Carter Pann (b. 1972) is a celebrated composer and accomplished pianist who has written music from solo works to large orchestra and wind ensemble pieces.  His works have been performed around the world.  He is on the faculty of the University of Colorado at Boulder, where he continues to write distinctly original music.  He provides the following program note in the score of The Three Embraces:

The Three Embraces (2013) was commissioned by current and former students and dear friends in celebration of Allan McMurray‘s final concert after 35 years as Director of Bands at the University of Colorado.

In three movements, these pieces are songs for band. Within The Three Embraces I strived to explore completely new musical territory – different from that of my previous works for winds.

The first and second movements are titled “Antique, Calming” and “With Quiet Longing,” respectively, and are to sound like aural aromas. The players are given a long trail of the softest dynamics – full fortes are rare events in these pieces. Requesting the utmost dynamic restraint from wind and brass players is a risk I have learned to relish taking. The musical reward is so great and the timbral beauty so rich and ever so right to my ears. These first two movements also feature harp and celesta as the two prevailing colors suffusing the music, giving them what I hope to be an aura of ancient, inward elegance (Maurice Ravel lurks in the shadows of these two model Renaissance compositions).

The final movement is a celebration, beginning with three bold proclamations for saxophones and high brass. As the movement unfolds there are pastoral melodies juxtaposed over more modern, angular harmonies.

In describing this piece to Allan at the beginning of rehearsals I made a quip that I now find quite apt: A chance encounter between Schubert and Stravinsky on the Appalachian Trail. This is not the first work I have had the fortune to dedicate to my him, but it has become the dearest to me – a final expression for a colleague, mentor, and friend. Over the years I have come to learn of Allan’s path through music over time, the key mentors of his past, and his performing experiences around the world. I have even had the pleasure of meeting him in faraway places to share a gig. It is through this kind of time with him (and some very special time on his back deck overlooking much of the Boulder/Denver area) that I have learned this gentleman’s values, both in music and in life. His humor is magnetic and ever-present, his magnanimity so humble. I count myself a lucky one to have had a window of time on faculty with such an extraordinary musician and giving person as Allan McMurray.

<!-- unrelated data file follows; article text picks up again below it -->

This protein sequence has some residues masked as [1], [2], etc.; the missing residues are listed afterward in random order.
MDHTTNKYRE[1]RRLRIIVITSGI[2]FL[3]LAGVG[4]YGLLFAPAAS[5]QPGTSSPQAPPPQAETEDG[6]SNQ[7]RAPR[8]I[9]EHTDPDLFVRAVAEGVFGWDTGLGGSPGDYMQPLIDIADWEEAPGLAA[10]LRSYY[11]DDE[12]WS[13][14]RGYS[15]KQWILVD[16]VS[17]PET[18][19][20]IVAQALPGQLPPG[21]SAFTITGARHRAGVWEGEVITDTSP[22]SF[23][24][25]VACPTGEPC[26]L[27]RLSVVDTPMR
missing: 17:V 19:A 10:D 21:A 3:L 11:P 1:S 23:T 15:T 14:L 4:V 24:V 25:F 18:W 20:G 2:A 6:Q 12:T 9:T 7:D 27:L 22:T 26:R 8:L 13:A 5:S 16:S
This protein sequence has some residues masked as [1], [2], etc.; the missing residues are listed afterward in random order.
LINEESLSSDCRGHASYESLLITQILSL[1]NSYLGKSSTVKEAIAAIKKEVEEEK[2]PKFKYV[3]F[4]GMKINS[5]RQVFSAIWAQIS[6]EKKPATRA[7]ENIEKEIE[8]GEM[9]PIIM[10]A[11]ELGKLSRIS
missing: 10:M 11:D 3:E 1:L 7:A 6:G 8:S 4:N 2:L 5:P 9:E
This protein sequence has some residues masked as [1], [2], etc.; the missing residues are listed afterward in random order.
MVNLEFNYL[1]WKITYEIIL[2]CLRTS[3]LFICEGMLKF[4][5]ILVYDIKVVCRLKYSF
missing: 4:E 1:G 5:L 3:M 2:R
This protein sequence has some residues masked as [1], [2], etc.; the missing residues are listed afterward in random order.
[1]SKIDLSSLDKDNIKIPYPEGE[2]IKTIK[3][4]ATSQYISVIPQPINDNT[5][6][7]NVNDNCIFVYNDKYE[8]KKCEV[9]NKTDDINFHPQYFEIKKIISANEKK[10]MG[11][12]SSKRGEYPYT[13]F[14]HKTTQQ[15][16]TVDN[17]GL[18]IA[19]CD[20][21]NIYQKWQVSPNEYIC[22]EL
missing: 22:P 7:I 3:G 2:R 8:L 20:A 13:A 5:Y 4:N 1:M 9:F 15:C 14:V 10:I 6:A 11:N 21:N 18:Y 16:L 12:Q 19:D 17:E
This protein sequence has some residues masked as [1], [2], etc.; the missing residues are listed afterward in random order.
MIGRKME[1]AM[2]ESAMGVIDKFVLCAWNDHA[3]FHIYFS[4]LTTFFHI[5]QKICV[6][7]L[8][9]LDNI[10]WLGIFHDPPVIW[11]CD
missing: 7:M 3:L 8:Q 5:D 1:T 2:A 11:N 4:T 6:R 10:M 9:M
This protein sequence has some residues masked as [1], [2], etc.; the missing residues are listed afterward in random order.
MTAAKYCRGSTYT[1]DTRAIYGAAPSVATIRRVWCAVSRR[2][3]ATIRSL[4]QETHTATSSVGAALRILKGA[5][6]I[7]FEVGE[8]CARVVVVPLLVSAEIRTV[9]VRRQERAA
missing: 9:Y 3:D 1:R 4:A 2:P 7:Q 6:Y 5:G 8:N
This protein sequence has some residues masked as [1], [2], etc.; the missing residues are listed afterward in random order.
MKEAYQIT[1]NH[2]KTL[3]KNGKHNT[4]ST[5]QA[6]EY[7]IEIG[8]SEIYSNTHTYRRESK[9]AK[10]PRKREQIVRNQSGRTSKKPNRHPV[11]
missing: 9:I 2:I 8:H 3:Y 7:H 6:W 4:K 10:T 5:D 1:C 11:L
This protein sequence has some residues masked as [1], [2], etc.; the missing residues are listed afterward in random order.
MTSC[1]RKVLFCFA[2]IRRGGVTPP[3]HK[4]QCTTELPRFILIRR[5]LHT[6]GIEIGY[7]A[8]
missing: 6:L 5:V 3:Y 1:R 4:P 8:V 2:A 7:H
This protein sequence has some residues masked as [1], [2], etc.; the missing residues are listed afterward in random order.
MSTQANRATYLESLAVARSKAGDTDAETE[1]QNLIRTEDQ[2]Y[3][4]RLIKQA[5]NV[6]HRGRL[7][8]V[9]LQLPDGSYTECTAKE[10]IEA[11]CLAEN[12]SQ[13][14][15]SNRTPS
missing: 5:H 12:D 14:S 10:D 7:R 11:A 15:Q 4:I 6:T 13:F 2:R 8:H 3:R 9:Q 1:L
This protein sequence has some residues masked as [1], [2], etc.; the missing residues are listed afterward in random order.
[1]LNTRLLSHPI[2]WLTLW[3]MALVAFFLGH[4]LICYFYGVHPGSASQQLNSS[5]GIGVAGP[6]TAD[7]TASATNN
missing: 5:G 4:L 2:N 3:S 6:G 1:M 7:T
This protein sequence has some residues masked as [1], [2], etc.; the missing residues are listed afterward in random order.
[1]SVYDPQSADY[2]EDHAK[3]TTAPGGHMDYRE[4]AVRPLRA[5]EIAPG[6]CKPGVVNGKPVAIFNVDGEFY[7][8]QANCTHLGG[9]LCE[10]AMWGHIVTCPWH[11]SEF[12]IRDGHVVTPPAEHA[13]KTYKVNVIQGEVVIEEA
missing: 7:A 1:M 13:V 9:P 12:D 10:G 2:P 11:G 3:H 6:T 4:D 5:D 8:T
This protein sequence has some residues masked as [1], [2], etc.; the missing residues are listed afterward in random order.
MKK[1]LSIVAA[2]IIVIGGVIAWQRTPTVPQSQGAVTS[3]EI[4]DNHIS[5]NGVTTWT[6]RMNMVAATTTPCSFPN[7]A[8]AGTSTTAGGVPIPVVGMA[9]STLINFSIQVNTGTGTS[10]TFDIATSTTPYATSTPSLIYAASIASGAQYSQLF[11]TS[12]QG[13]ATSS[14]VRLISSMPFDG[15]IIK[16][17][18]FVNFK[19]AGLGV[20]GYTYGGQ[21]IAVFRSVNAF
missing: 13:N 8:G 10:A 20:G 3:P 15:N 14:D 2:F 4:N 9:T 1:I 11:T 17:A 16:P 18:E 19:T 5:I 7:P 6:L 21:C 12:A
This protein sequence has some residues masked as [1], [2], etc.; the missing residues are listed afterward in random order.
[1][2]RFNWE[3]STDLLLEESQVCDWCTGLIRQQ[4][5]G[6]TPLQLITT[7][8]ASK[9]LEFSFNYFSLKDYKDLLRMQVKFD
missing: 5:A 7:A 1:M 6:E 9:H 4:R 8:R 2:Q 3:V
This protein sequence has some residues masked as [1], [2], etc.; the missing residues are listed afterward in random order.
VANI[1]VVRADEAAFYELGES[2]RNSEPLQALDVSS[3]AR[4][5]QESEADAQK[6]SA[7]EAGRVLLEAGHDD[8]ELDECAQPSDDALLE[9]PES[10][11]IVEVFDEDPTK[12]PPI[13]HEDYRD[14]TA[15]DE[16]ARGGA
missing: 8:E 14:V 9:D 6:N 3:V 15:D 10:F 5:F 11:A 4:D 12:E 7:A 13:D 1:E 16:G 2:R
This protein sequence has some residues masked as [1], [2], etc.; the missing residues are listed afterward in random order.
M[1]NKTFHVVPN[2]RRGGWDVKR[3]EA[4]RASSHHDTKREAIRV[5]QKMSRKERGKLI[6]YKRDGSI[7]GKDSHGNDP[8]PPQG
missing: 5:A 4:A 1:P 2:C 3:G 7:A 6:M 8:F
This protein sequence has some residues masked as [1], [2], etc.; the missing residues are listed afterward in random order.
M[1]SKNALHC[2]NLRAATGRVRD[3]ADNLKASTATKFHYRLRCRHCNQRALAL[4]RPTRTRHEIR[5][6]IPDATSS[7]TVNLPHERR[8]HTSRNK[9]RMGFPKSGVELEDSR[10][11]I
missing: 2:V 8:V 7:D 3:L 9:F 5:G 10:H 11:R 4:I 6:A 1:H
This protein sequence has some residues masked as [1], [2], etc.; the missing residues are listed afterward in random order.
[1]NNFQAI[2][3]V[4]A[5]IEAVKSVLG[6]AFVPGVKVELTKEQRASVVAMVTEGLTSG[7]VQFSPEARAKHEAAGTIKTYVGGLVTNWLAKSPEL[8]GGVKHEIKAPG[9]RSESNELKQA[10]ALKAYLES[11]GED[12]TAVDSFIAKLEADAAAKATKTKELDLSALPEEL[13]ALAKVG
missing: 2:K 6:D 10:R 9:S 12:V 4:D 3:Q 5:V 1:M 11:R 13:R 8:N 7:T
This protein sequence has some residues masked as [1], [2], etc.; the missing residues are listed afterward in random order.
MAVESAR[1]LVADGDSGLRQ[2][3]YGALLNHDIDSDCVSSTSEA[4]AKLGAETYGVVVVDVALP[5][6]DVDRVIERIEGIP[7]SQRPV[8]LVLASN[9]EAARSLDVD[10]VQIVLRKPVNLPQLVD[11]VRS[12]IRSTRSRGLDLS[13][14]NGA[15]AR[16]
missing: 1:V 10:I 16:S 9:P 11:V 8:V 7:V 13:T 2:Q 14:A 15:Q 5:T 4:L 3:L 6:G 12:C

Pann is often very specific in the instructions for the piece, insisting, for instance: “Please do not assign the PIANO part to a timid, furtive, frail player.”  This makes the score a colorful read beyond the notes.

Here is an unnamed ensemble playing a complete performance of The Three Embraces:

You can also listen on Soundcloud or Pann’s website for the piece.  Further exploration there will show you his full bio, a works list, and much more.  You can also read about him on Wikipedia, his faculty page at CU Boulder, and Theodore Presser.